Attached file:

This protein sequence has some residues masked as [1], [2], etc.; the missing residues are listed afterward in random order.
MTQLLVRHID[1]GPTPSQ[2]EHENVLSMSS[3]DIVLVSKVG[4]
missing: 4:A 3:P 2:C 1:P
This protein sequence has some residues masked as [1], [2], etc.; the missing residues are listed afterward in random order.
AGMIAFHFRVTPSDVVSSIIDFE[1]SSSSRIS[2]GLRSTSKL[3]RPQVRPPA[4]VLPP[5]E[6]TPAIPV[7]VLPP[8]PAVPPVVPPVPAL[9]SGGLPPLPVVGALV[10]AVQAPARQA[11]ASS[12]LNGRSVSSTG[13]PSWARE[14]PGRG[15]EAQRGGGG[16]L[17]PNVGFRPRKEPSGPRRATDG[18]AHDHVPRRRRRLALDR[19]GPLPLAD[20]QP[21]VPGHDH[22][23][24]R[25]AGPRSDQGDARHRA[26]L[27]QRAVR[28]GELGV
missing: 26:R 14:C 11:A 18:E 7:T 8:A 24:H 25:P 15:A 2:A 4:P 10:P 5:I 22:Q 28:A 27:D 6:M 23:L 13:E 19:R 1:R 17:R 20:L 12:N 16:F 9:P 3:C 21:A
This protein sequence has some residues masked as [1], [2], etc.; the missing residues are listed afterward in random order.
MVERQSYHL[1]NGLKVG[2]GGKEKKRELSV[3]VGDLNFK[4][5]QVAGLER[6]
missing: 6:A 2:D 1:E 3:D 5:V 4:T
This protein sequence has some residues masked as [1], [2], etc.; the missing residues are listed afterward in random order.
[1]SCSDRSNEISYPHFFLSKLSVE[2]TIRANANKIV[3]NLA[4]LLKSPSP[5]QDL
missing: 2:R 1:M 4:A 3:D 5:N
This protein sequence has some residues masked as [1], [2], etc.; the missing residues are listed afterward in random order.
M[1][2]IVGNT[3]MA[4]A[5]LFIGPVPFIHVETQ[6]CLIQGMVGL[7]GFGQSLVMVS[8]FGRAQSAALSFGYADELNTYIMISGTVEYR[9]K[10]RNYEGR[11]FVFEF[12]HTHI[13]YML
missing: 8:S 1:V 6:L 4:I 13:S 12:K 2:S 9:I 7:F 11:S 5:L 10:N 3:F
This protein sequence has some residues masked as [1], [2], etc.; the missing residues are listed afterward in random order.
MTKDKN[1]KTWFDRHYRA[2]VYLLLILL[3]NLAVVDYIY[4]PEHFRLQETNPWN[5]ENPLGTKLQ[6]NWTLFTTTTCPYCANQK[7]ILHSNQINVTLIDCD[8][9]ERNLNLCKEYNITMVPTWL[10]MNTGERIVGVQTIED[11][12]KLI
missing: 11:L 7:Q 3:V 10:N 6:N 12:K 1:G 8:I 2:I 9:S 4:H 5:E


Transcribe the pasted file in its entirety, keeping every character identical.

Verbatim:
This protein sequence has some residues masked as [1], [2], etc.; the missing residues are listed afterward in random order.
MTQLLVRHID[1]GPTPSQ[2]EHENVLSMSS[3]DIVLVSKVG[4]
missing: 4:A 3:P 2:C 1:P
This protein sequence has some residues masked as [1], [2], etc.; the missing residues are listed afterward in random order.
AGMIAFHFRVTPSDVVSSIIDFE[1]SSSSRIS[2]GLRSTSKL[3]RPQVRPPA[4]VLPP[5]E[6]TPAIPV[7]VLPP[8]PAVPPVVPPVPAL[9]SGGLPPLPVVGALV[10]AVQAPARQA[11]ASS[12]LNGRSVSSTG[13]PSWARE[14]PGRG[15]EAQRGGGG[16]L[17]PNVGFRPRKEPSGPRRATDG[18]AHDHVPRRRRRLALDR[19]GPLPLAD[20]QP[21]VPGHDH[22][23][24]R[25]AGPRSDQGDARHRA[26]L[27]QRAVR[28]GELGV
missing: 26:R 14:C 11:A 18:E 7:T 8:A 24:H 25:P 15:A 2:A 4:P 10:P 5:I 22:Q 28:A 27:D 6:M 23:L 13:E 19:R 1:R 17:R 20:L 12:N 16:F 9:P 3:C 21:A
This protein sequence has some residues masked as [1], [2], etc.; the missing residues are listed afterward in random order.
MVERQSYHL[1]NGLKVG[2]GGKEKKRELSV[3]VGDLNFK[4][5]QVAGLER[6]
missing: 6:A 2:D 1:E 3:D 5:V 4:T
This protein sequence has some residues masked as [1], [2], etc.; the missing residues are listed afterward in random order.
[1]SCSDRSNEISYPHFFLSKLSVE[2]TIRANANKIV[3]NLA[4]LLKSPSP[5]QDL
missing: 2:R 1:M 4:A 3:D 5:N
This protein sequence has some residues masked as [1], [2], etc.; the missing residues are listed afterward in random order.
M[1][2]IVGNT[3]MA[4]A[5]LFIGPVPFIHVETQ[6]CLIQGMVGL[7]GFGQSLVMVS[8]FGRAQSAALSFGYADELNTYIMISGTVEYR[9]K[10]RNYEGR[11]FVFEF[12]HTHI[13]YML
missing: 8:S 1:V 6:L 4:I 13:S 12:K 2:S 9:I 7:F 11:S 5:L 10:N 3:F
This protein sequence has some residues masked as [1], [2], etc.; the missing residues are listed afterward in random order.
MTKDKN[1]KTWFDRHYRA[2]VYLLLILL[3]NLAVVDYIY[4]PEHFRLQETNPWN[5]ENPLGTKLQ[6]NWTLFTTTTCPYCANQK[7]ILHSNQINVTLIDCD[8][9]ERNLNLCKEYNITMVPTWL[10]MNTGERIVGVQTIED[11][12]KLI
missing: 11:L 7:Q 3:V 10:N 6:N 12:K 1:G 8:I 2:I 9:S 4:H 5:E